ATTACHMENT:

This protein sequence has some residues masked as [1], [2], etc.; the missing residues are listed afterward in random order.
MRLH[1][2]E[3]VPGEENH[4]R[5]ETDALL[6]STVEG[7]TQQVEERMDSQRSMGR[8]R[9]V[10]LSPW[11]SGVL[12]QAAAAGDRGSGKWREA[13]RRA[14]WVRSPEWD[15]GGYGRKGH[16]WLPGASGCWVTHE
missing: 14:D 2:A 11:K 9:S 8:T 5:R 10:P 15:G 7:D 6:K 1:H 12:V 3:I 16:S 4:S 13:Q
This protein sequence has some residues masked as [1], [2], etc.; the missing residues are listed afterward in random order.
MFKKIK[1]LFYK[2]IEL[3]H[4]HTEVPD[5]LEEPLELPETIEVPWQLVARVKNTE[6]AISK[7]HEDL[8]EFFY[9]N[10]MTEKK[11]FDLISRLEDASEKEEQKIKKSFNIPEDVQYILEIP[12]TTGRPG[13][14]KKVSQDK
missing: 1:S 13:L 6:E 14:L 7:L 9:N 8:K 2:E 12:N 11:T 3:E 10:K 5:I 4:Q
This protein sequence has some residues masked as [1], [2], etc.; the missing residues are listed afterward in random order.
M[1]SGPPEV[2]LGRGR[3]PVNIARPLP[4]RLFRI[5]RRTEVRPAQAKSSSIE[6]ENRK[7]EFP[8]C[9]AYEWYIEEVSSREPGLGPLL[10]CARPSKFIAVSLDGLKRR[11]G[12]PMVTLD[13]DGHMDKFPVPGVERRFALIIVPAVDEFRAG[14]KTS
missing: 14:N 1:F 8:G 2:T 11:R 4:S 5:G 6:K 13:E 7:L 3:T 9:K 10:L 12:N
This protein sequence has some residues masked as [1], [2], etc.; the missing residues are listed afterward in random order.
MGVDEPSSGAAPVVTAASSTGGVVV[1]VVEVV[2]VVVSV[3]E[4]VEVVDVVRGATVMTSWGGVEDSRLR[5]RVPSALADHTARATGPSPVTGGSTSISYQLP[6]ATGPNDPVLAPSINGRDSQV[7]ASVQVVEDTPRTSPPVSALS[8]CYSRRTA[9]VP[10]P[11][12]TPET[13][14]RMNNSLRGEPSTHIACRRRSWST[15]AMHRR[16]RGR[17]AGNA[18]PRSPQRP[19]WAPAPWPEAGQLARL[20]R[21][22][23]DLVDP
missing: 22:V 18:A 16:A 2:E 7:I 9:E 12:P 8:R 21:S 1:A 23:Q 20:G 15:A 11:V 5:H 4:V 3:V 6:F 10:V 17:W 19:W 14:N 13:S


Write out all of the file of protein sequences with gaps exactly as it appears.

This protein sequence has some residues masked as [1], [2], etc.; the missing residues are listed afterward in random order.
MRLH[1][2]E[3]VPGEENH[4]R[5]ETDALL[6]STVEG[7]TQQVEERMDSQRSMGR[8]R[9]V[10]LSPW[11]SGVL[12]QAAAAGDRGSGKWREA[13]RRA[14]WVRSPEWD[15]GGYGRKGH[16]WLPGASGCWVTHE
missing: 14:D 2:A 11:K 9:S 8:T 5:R 10:P 15:G 7:D 6:K 1:H 12:V 3:I 16:S 4:S 13:Q
This protein sequence has some residues masked as [1], [2], etc.; the missing residues are listed afterward in random order.
MFKKIK[1]LFYK[2]IEL[3]H[4]HTEVPD[5]LEEPLELPETIEVPWQLVARVKNTE[6]AISK[7]HEDL[8]EFFY[9]N[10]MTEKK[11]FDLISRLEDASEKEEQKIKKSFNIPEDVQYILEIP[12]TTGRPG[13][14]KKVSQDK
missing: 1:S 13:L 6:E 14:L 7:L 9:N 8:K 2:E 12:N 11:T 3:E 10:K 5:I 4:Q
This protein sequence has some residues masked as [1], [2], etc.; the missing residues are listed afterward in random order.
M[1]SGPPEV[2]LGRGR[3]PVNIARPLP[4]RLFRI[5]RRTEVRPAQAKSSSIE[6]ENRK[7]EFP[8]C[9]AYEWYIEEVSSREPGLGPLL[10]CARPSKFIAVSLDGLKRR[11]G[12]PMVTLD[13]DGHMDKFPVPGVERRFALIIVPAVDEFRAG[14]KTS
missing: 14:N 1:F 8:G 2:T 11:R 4:S 5:G 6:K 13:E 7:L 3:T 9:K 10:L 12:N
This protein sequence has some residues masked as [1], [2], etc.; the missing residues are listed afterward in random order.
MGVDEPSSGAAPVVTAASSTGGVVV[1]VVEVV[2]VVVSV[3]E[4]VEVVDVVRGATVMTSWGGVEDSRLR[5]RVPSALADHTARATGPSPVTGGSTSISYQLP[6]ATGPNDPVLAPSINGRDSQV[7]ASVQVVEDTPRTSPPVSALS[8]CYSRRTA[9]VP[10]P[11][12]TPET[13][14]RMNNSLRGEPSTHIACRRRSWST[15]AMHRR[16]RGR[17]AGNA[18]PRSPQRP[19]WAPAPWPEAGQLARL[20]R[21][22][23]DLVDP
missing: 22:V 18:A 16:A 2:E 7:I 9:E 12:P 8:R 21:S 1:A 23:Q 20:G 15:A 11:V 5:H 4:V 3:V 6:F 10:V 17:W 19:W 14:N 13:S